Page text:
Think You Are Powerless in the Gulf Oil “Spill?” Think Again….

by Dani Fake Webb on May 4, 2010


Sunday was a tough morning.

I had been hearing news tidbit about the oil “spill” in the Gulf Coast.

I had been recalling past photos of birds covered in oil.

I was vaguely aware of a fishing industry that might be impacted.

But, from April 20 (the day the tanker exploded) until May 2, I had successfully ignored/denied/forgotten/avoided and otherwise turned my back on the horrible catastrophe that is occurring on the Gulf of Mexico.

(If you, too, have been with your head in the sand, here’s a recap: Explosion. Oil Rig sinks. 11 people presumed dead. Oil leaking from the well in massive quantities. Huge oil slick headed for the coasts of Louisiana, Mississippi, Alabama and Florida. Wildlife in danger. Fishing industry in danger. People’s livelihoods at risk. Oh, yeah. And the “spill” is not contained. Millions of gallons are still leaking into the waters, and have been since April 20.)

My reasons for ignoring/denying/forgetting/avoiding are not because I don’t care. They are because I care too much.

I feel physical pain when I think about the wildlife and what tragic and horrible deaths they will face.

I feel physical pain when I see the fisherman wiping tears as he realizes he may lose his 4th generation fishing business to the environmental catastrophe.

I feel, and I can’t bear it.


That’s how I feel. This situation is SO HUGE that it may be beyond the capacity of humans to control. Eco-systems will forever be altered. The food chain (that includes food for us humans) will be contaminated. It seems as if whatever effort I can make is laughable compared to the magnitude of the problem.



So Sunday morning, I decided to be brave. I launched into reading about what had been going on since April 20. And I was saddened. Humbled. Tearful. Aching.

In that swath of emotion, I decided one thing: I will not be powerless.

Yes, it is true that there is little I can do to prevent the huge proportions of this mess. But, I am not powerless.

I refuse to be powerless.

So, I began researching. I looked into the ways that people were helping. I found:

But the most compelling find for me is an organization called Matter of Trust. They take human hair from salons and pet hair from groomers and make it into booms and mats that soak up oil. (Check out this video for how it works.)

Bottom line: they will help contain and clean up a lot of oil.

Here are some facts: (note – these are my facts based on internet research, which at times results in conflicting information. So, I could be off – but you get the idea.)

There are 300,000 salons in the US.

Each produces about a pound of hair a day.

That’s 300,000 pounds of hair a day.

One pound of hair can soak up roughly a quart of oil.

One pound of hair can make one hairmat.

Each hairmat can be reused up to 15 times.

So every pound of hair can absorb nearly 4 gallons of oil in its lifetime.

300,000 pounds of hair x 4 gallons of oil per pound = an absorption potential of 1.2 million gallons. PER DAY.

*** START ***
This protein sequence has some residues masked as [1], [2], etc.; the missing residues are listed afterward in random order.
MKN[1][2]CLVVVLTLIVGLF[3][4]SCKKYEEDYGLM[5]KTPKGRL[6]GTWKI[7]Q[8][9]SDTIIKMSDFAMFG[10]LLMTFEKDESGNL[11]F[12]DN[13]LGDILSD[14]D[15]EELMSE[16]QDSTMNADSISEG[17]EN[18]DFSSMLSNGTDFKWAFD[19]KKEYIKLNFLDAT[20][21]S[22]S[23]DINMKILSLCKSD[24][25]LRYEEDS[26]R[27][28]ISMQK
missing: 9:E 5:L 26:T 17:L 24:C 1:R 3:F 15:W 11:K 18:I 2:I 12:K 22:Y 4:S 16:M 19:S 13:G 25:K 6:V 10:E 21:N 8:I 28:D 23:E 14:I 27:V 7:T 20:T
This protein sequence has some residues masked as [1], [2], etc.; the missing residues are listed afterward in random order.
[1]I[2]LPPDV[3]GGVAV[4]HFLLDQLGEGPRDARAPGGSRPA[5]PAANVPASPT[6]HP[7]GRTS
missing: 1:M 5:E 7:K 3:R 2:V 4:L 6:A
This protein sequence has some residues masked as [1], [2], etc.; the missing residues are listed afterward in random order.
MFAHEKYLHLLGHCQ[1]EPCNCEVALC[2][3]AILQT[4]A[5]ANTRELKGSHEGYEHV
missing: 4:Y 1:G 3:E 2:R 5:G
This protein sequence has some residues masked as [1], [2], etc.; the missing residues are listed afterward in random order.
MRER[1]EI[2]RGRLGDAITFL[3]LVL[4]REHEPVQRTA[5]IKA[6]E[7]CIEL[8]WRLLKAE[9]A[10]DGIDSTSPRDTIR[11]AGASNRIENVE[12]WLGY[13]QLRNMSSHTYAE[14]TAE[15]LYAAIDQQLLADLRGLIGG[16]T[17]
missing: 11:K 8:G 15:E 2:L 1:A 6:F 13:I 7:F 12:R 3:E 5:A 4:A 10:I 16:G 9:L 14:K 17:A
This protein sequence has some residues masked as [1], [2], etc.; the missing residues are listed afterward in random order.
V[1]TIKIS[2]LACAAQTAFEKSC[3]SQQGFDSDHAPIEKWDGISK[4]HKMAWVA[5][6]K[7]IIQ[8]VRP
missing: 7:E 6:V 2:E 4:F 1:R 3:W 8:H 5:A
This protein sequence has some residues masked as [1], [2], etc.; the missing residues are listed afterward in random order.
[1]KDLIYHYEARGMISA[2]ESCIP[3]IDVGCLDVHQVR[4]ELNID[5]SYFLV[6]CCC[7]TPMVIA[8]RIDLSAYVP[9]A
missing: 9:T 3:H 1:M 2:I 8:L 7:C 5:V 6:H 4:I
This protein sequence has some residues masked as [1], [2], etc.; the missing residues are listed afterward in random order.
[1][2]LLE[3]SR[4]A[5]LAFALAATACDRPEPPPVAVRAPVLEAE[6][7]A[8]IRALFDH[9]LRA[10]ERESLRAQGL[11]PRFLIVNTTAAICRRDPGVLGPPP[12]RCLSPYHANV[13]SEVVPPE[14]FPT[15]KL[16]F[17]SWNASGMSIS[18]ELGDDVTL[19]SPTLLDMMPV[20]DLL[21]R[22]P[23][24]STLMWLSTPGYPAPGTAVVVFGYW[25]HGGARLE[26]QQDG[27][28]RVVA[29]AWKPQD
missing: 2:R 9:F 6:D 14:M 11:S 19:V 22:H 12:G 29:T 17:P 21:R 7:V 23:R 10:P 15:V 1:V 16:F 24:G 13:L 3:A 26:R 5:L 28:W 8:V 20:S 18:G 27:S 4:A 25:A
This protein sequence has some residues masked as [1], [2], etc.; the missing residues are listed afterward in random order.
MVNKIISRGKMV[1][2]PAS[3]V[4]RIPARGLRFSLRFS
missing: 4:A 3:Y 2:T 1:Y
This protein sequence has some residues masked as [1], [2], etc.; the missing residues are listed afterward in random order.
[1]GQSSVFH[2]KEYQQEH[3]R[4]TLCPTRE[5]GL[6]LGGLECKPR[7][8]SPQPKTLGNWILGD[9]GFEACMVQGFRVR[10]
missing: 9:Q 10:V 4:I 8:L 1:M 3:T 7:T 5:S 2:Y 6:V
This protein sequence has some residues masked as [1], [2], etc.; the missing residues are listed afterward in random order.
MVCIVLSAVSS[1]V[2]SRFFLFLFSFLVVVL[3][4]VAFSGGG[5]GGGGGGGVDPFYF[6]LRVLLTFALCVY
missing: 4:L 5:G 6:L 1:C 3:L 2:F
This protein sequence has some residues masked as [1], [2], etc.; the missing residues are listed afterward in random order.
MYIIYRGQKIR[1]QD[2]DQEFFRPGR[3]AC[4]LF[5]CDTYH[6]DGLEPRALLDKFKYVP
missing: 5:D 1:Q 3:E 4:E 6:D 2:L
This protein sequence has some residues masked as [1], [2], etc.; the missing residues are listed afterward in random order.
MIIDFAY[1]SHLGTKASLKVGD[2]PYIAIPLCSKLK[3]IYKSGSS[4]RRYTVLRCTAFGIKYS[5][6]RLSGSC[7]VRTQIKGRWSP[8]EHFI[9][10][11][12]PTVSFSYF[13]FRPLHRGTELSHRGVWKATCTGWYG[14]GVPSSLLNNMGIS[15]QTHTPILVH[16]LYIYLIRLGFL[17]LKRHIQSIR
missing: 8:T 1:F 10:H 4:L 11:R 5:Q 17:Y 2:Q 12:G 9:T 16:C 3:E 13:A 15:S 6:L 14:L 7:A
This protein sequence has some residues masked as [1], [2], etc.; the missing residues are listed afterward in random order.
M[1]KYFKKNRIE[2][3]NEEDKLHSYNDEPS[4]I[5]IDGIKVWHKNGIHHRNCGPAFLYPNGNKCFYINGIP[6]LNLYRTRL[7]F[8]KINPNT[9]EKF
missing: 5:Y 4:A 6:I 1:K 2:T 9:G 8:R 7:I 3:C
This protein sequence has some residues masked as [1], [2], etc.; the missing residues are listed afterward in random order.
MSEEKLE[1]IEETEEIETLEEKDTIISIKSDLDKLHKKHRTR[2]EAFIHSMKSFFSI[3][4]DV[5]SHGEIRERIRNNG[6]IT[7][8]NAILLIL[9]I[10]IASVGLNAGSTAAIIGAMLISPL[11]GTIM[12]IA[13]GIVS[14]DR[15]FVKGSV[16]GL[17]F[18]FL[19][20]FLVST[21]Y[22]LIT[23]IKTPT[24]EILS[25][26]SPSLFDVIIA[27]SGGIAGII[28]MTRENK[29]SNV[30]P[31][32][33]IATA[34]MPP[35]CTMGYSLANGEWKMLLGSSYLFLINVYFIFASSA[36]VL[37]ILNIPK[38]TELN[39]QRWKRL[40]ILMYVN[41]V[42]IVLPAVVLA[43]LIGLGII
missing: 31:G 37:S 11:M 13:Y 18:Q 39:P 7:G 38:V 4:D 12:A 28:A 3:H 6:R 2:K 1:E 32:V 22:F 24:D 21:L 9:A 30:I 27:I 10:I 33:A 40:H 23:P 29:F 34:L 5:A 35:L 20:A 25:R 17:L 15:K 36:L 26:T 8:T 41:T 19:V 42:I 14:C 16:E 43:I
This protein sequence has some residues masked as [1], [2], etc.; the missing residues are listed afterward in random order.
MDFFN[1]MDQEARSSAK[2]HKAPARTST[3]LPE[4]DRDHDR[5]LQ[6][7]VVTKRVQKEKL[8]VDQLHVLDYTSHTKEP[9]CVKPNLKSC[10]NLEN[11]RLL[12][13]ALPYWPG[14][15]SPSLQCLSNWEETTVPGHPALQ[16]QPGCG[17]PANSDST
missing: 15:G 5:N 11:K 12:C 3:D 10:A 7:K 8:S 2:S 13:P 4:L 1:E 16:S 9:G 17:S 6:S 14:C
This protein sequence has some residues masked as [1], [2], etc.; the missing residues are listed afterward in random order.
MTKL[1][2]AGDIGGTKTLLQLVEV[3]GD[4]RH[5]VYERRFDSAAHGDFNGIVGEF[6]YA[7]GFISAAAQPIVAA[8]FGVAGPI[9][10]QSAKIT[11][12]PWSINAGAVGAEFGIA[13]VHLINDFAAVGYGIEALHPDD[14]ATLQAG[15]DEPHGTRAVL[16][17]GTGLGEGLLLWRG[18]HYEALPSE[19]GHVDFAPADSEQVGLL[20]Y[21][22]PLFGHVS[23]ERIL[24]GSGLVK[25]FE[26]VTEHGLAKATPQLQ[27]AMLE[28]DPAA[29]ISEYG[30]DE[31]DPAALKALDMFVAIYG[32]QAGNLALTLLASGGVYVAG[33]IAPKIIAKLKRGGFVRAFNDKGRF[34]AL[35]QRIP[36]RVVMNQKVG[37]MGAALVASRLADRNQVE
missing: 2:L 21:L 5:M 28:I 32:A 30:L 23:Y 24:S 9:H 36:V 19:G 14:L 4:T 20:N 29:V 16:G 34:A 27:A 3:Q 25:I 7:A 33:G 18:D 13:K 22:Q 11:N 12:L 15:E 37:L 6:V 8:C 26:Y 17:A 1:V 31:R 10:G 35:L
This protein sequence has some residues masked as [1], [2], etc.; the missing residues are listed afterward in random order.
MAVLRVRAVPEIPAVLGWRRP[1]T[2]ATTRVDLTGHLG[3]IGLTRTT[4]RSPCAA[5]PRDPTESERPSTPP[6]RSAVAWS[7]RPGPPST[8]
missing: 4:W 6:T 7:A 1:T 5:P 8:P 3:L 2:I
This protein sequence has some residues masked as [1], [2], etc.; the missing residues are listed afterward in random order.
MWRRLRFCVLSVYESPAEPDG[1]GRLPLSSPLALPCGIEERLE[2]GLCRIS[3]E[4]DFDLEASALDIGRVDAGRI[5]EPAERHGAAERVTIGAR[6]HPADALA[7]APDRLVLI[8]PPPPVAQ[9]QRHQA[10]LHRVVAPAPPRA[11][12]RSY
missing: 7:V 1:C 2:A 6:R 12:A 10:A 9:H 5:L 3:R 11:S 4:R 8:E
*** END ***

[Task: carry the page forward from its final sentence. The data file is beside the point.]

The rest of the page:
That’s the potential anyway. And I know there is so much oil that it isn’t enough. But it can be a part of the solution.

Now, I understand that I may not be able to mobilize all 300,000 salons to donate hair. But I can work with my local hair salons. I can contact the newspaper and the TV station to see if they will help spread the word. I can use social media to ask people to help me.

I am not powerless.

What I can do alone may not have a huge impact, but if everyone did something, then we are not powerless. Collectively, we are not powerless.

Matter of Trust may not be your thing. Maybe donating your time for physical clean up is. Maybe you want to make a donation to organizations that rescue and clean up wildlife. Maybe you’ll spread the word and tell others about how to help. Maybe you will encourage people to not bitch about the oil companies, since this is a time to unite and work together.

No matter how small your action, it is the action that makes you powerful.

You are not powerless.

Let’s work together to each take a step, no matter how small, to helping those impacted by such this tragedy.


Am I still sad? Oh, of course.

Have I made a huge difference? Of course not.

But I can make some.

And here’s what I have learned:

Powerlessness is a state of mind. It can feel like one of the most blinding, painful, horrid feelings in the world. And it is a state of mind.

This means that you have power over what you choose to make you feel powerless.

Take this quote by Viktor Frankl, Nazi concentration camp survivor: The one thing you can’t take away from me is the way I choose to respond to what you do to me. The last of one’s freedoms is to choose ones attitude in any given circumstance.

You can’t control other people. You can’t control many circumstances. But you can control your responses.

And, I get it. This is SOOO much easier said than done. Which is why having support in areas in which you feel powerless is so critical: a friend, a therapist, a coach, a community. Don’t go it alone.


Where in your life do you feel powerless?

What thoughts are you telling yourself about that situation?

How can you turn those thoughts around?

How will you get support?

How will you take action in the Gulf Oil Spill? (No matter how small.)

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